THE SENIOR DILEMMAMay 20, 2010
MOTHER OF THE YEAR – NOT IN MY FUTURESeptember 26, 2010
After writing the Senior Dilemma, I really wanted to share ideas that could give my readers power, power over their finances and their future. Though the procedures and concepts that I will discuss are Canadian, I hope that my American friends take the time to research ways to start financially securing their futures.
Let’s start with the basics.
1. Pay yourself first
Each of us carries heavy financial burdens. Monthly bills, the rent, your mortgage, car expenses, are an endless list of debt that at times clouds any hope of a silver lining. There is always a reason as to why we are unable to put away a few dollars. I am here to tell you not to buy into that gibberish. Set realistic goals. If you are paid bi-weekly try a goal of $25 dollars per pay-cheque. WOW! Seems a little too high, well to break it down, $25 amounts to $0.14 a day. You read that right. You have no excuse. Check your pockets, the bottom of your purse, between the cushions on your sofa, and when you find those coins (pennies are money too!), throw them into a jar. Once the jar is half filled, go to the dollar store and purchase coin wrappers. I know that banks will only accept your change if wrapped. Get the kids to help. Make it a family experiment.
- The Savings account vs. Under the Mattress
First off, let me say, that Banks, and Investment Firms, are not greedy. That unfortunately is a human trait. Banks, and Investment Firms are made up of bricks, mortar, glass and wood. The people who work for these institutions have the potential to show true good in this world as well as pure evil. My advice is to do your homework. Be cautious, but don’t allow the misdeeds of some to brand the entire group of individuals who work in the financial industry. We all know the damage that comes when we make an entire group the scapegoat for any misery that touches the world. So, with that, I offer three suggestions to help with your newfound wealth.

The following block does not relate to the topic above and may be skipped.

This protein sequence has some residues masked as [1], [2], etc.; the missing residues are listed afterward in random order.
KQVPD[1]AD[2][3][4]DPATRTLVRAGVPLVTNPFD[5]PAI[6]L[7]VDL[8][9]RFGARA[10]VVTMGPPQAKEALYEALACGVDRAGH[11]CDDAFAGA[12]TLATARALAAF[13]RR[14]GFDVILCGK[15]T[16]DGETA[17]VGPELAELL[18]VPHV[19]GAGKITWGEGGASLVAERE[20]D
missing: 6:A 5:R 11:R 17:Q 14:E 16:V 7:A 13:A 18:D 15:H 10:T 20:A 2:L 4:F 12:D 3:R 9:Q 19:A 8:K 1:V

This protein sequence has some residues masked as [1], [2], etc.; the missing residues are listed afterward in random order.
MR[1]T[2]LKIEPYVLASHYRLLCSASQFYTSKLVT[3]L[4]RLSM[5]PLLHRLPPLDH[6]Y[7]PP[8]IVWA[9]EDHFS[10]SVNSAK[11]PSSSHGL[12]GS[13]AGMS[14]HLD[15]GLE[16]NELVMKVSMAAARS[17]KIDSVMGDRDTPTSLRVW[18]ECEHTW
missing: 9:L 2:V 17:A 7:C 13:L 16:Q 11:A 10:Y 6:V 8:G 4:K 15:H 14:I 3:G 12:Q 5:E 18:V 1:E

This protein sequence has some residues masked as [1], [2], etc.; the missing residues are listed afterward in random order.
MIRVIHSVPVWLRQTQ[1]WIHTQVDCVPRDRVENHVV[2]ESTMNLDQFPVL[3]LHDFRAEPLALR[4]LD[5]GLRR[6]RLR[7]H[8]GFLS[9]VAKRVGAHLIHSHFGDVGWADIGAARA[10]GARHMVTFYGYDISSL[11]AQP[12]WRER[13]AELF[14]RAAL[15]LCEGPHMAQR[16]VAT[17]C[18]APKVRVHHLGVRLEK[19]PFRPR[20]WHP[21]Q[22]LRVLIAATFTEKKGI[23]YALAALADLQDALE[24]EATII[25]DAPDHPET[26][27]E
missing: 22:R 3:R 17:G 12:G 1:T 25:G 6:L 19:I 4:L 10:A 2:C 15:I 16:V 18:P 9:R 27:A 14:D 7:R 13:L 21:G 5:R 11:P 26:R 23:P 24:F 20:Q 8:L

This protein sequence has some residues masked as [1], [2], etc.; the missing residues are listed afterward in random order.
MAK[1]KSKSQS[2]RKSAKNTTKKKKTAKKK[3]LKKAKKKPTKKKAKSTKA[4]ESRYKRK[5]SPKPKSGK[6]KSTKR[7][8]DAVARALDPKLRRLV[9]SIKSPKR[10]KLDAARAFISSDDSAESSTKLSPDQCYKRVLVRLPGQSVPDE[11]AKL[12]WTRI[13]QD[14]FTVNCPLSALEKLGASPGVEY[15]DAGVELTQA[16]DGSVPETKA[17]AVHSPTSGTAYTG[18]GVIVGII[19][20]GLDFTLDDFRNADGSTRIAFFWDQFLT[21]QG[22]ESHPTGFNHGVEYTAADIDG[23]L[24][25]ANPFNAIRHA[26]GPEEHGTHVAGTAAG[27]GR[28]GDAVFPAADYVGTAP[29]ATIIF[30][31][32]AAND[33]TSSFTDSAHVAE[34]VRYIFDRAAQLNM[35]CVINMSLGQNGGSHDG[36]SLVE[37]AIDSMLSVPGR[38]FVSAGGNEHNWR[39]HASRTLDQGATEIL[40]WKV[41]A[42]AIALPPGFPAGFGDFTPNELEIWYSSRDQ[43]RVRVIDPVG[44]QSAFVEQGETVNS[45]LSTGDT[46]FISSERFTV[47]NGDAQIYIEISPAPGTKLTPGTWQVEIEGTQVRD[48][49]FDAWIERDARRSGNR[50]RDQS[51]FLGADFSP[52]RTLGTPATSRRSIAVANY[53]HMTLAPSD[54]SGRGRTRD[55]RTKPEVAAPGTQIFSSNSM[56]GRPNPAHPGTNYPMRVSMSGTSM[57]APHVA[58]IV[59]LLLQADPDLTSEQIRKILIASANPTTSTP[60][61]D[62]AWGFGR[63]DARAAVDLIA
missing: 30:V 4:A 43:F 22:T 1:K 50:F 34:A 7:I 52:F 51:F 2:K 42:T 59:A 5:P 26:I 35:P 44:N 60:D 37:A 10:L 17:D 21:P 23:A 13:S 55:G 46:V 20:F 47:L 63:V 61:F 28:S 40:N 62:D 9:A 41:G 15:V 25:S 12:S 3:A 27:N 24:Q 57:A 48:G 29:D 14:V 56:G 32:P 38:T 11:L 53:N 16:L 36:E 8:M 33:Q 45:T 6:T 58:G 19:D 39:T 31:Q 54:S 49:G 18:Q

Out of the three, the Tax Free Savings Account is my current favourite. Every Canadian, over the age of 18 should hold this type of savings vehicle. The government allows a maximum contribution of $5000 a year. DO NOT OVER CONTRIBUTE! I cannot stress that enough. The government considers the money that you contribute to the Tax Free Savings account, after tax dollars. Tax implications are nil, when you contribute or withdraw from the account. But one final reminder DO NOT OVER CONTRIBUTE! The government does not look favorably to those who over contribute. While the funds are in the account, you are earning interest on your money. You will not pay the government for those earnings. That money is yours. There are numerous investments you may hold in your TFSA, stocks, bonds, Guaranteed Investment Certificates (GICs), or allow your funds to just earn interest. Read up and figure out what is best for you and your family.
I have no intention of weighing you down with too much information. I want you to feel empowered with your finances and the choices, which you make. Money is not something to be afraid of, or to hate. Money is a means to an end, but do not let it control you. Own your finances.